An Android developer recently discovered a clandestine application called Carrier IQ built into most smartphones that doesn't just track your location; it secretly records your keystrokes, and there's nothing you can do about it. Is it time to put on a tinfoil hat? That depends on how you feel about privacy.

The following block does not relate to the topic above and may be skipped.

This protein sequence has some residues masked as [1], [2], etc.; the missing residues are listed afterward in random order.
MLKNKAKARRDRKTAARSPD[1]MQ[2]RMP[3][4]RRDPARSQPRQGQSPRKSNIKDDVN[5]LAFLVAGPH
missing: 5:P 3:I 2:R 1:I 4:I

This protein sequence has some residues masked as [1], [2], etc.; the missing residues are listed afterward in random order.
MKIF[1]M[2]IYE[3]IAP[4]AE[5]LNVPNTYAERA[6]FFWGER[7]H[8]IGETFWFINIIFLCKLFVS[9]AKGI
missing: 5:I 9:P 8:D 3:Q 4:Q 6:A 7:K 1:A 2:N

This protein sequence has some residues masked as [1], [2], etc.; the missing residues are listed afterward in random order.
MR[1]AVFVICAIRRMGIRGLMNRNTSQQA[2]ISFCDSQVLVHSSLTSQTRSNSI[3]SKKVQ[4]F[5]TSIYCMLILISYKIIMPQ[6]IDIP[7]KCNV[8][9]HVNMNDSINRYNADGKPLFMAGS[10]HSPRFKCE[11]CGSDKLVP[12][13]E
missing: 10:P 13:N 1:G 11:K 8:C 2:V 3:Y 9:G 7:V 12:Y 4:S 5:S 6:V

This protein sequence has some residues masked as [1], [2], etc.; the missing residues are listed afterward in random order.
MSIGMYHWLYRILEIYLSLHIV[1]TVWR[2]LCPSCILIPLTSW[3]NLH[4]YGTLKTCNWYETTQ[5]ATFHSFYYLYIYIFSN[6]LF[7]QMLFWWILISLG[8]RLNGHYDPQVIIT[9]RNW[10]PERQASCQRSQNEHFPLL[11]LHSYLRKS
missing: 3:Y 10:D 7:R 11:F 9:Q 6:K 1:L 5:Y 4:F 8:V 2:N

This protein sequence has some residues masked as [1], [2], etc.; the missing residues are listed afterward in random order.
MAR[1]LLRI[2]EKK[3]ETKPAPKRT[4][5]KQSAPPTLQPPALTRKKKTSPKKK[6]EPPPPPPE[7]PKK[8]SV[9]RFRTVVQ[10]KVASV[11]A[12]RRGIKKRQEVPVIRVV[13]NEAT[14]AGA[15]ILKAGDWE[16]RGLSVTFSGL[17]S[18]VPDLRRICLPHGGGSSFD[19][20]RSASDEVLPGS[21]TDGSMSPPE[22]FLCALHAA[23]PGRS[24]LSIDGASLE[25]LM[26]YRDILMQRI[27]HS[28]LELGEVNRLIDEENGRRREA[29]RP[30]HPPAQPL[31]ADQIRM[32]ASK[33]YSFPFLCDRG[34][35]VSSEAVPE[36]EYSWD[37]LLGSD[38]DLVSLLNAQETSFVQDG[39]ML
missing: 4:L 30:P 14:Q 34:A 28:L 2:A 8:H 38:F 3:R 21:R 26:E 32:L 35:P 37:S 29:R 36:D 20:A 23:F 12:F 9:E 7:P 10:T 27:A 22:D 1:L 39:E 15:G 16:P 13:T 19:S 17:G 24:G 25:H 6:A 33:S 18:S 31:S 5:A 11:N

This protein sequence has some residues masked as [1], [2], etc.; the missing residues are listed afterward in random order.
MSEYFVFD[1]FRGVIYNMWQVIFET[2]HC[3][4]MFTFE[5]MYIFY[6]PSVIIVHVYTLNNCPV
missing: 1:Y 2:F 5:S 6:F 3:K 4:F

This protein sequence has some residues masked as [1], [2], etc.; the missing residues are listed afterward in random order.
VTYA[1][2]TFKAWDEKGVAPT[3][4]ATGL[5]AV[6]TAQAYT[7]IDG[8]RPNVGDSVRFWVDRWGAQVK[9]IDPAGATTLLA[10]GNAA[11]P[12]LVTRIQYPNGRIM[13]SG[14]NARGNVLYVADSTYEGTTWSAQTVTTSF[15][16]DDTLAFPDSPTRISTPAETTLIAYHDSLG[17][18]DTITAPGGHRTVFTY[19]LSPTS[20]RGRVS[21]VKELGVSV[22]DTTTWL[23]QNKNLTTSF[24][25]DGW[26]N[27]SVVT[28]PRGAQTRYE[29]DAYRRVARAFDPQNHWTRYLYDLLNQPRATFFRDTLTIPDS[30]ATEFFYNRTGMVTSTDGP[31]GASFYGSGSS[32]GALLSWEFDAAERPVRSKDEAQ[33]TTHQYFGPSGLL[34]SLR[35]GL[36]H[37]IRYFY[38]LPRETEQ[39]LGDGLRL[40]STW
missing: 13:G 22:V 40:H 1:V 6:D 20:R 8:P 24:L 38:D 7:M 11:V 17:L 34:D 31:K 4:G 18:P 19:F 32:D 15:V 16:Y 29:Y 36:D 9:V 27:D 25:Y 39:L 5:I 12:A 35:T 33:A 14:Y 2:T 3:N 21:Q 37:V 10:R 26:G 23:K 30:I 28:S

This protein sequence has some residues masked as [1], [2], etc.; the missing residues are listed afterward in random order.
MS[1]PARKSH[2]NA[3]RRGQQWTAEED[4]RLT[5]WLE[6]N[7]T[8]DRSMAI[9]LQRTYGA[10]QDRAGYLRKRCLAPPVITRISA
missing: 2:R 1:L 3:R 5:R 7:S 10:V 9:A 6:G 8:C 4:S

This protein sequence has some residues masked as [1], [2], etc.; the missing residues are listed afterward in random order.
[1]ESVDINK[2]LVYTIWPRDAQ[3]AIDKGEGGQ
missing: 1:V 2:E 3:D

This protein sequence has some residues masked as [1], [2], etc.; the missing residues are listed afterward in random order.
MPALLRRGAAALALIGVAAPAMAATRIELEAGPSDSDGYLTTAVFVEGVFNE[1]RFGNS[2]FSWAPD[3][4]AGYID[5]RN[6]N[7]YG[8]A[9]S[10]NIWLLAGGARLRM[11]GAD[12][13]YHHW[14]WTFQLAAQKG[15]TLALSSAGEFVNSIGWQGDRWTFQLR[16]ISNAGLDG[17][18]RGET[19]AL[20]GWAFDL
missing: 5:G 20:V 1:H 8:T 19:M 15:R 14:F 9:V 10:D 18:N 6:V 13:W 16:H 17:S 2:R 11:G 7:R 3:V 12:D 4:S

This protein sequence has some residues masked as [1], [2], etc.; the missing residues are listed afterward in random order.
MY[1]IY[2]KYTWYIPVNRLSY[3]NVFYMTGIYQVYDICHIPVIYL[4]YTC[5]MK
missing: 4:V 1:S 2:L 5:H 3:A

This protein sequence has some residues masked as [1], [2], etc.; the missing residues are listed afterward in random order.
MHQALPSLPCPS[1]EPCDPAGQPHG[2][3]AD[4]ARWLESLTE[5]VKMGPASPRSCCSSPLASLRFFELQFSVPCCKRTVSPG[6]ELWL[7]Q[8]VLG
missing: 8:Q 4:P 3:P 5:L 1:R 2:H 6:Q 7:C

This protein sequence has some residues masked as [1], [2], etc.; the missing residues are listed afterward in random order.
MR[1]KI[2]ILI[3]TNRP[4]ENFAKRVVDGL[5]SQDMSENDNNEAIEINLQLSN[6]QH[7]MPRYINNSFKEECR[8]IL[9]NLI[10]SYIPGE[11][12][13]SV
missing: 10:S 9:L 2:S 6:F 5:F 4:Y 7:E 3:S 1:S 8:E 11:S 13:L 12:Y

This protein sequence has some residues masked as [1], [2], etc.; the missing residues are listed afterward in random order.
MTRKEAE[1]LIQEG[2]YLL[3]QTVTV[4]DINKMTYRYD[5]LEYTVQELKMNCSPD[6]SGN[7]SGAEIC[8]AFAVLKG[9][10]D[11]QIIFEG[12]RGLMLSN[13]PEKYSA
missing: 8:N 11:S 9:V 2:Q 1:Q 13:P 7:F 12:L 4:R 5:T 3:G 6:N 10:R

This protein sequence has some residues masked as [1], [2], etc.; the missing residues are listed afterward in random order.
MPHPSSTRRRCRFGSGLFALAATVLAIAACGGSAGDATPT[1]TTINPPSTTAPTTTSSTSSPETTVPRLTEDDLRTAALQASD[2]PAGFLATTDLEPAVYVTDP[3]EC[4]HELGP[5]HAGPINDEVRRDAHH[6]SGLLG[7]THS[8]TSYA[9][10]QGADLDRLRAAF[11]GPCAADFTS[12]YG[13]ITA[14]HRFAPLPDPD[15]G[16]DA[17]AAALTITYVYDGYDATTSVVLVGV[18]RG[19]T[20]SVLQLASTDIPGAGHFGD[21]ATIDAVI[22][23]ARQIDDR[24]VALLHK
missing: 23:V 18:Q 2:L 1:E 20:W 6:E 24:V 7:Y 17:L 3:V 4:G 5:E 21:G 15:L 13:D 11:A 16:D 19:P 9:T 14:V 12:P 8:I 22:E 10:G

...and unless you were code-savvy and looking for it, you'd never know it was there. And based on how aggressive the company has been in trying to keep Eckhart quiet about his discovery, it seems like Carrier IQ doesn't want you to know it's there either. Eckhart first raised a red flag about Carrier IQ about two weeks ago when he started investigating reports that a software update on the HTC EVO 3D included "user behavior logging" code. The code had worried some geek bloggers when it showed up a couple months ago, but HTC and Sprint insisted that it wasn't much different than normal error-logging software and certainly didn't gather granular data like "contents of messages, photos, videos, etc." Eckhart wrote an exhaustive blog post about his startling findings -- CarrierIQ collected lots data, including keystrokes, and there way for the user to opt out "without advanced knowledge" -- and CarrierIQ flipped out. The company sent Eckhart a cease-and-desist letter demanding that he keep his mouth shut and threatening legal action. But after the Electronic Frontier Foundation (EFF) took a look at the case and determined that Eckhart was working within his First Amendment rights, it backed off but still denied that they recorded keystrokes.
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